Autonomous Pathogen Detection Systems for use with Biological Terrorism Defense
Chemistry 345 Junior Seminar
Biological terrorism is a major threat to the United States as well as the rest of the world. People are especially vulnerable when the agents are in aerosol form as it is difficult to detect. While aerosol detection systems are present throughout the United States, these systems do not give immediate results and are expensive to operate. An alternative to aerosol detection systems is the autonomous pathogen detection system (APDS). APSD continually monitors air conditions and collects samples. The fully automated system also analyzes results and determines what type of response is required for each scenario. Bacillus anthracis, Yersinia pestis, Bacillus globigii, and botulinum toxoid were the pathogens that were tested for different levels of concentration. These pathogens were put in aerosol form and allowed to enter a test chamber with the APSD. The autonomous pathogen detection system identified all of the agents as well as negative controls. The APDS also determined the amount of pathogen that was released into the air. This completely autonomous system showed a very low false positive rate.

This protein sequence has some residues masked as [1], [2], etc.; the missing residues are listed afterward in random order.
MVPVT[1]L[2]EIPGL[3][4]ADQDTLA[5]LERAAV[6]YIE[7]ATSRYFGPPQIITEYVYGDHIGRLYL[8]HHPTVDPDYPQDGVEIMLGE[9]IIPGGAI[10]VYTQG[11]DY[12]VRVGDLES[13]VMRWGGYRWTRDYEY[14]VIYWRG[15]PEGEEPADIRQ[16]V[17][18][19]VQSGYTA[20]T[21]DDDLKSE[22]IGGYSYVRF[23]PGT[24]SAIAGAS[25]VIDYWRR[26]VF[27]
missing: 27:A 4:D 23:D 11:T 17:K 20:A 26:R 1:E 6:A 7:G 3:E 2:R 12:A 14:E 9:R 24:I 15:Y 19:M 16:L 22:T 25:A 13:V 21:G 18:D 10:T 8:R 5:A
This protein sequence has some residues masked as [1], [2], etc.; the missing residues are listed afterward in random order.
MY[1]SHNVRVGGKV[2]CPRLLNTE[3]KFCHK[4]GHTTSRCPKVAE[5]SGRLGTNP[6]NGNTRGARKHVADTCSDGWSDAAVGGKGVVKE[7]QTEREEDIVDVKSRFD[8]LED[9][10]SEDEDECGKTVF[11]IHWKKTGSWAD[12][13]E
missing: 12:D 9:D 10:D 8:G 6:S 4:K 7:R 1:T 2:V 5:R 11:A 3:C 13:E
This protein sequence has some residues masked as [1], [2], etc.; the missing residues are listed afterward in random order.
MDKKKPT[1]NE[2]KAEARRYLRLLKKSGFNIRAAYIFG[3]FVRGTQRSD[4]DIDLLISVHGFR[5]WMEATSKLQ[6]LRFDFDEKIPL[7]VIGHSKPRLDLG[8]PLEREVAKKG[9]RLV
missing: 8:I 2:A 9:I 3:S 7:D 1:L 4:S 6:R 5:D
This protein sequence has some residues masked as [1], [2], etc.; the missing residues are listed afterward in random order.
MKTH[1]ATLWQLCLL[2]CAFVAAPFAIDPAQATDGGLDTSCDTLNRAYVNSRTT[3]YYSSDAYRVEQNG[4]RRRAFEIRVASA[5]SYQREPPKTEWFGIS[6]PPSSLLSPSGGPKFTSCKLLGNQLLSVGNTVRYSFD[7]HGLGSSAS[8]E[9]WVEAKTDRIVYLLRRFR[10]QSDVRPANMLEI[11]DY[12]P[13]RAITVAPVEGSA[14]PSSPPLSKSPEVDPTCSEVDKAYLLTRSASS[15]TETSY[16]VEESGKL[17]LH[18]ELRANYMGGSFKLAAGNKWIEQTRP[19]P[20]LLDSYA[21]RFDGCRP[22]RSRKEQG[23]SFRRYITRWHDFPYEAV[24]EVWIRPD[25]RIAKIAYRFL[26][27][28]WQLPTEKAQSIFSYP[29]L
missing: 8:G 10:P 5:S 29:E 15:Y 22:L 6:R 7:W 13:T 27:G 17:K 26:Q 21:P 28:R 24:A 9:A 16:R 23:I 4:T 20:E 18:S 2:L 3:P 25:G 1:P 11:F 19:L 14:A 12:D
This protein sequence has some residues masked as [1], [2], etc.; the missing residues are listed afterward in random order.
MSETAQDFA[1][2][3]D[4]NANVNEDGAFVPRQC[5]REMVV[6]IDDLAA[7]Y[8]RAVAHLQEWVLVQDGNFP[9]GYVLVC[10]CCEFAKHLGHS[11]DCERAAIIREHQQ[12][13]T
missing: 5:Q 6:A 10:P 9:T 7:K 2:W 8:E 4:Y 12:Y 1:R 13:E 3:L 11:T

Hindson,B.; et. al. Anal. Chem. 2005, 77, 284-289
McBride, M; et al. Anal. Chem. 2003, 75, 5293-5299
Hindson, B.J.; et al. Anal. Chem. 2004, 76, 3492-3497
A Computational Investigation of the Reactions of Methylene, Chlorocarbene, and Dichlorocarbene with Cyclopropane
Stu Dent, Chemistry Junior Seminar, CHEM 345
Experimental data shows that the reaction of a carbene with cyclopropane primarily yields the product of C-H insertion — methyl-cyclopropane. Computational studies were run to investigate why this pathway is taken as opposed to a C-C insertion leading to a less strained product – cyclobutane. Three different carbenes were used, so that the effect of carbene stability on the reaction pathway could be observed. These investigations confirmed the experimental results, with the major product being C-H insertion, and potential energy surfaces for the experimental pathways were constructed. However, with both chlorocarbene and dichlorocarbene cleavage of the ring was observed instead of a normal C-C insertion. Yet in these cases the activation energy barriers are high enough that dimerization of the carbene is more likely than either of the insertions.
(1) Sevin, F., McKee, M.L., Shevlin, P.B. J. Org. Chem. 2004, 69, 382-386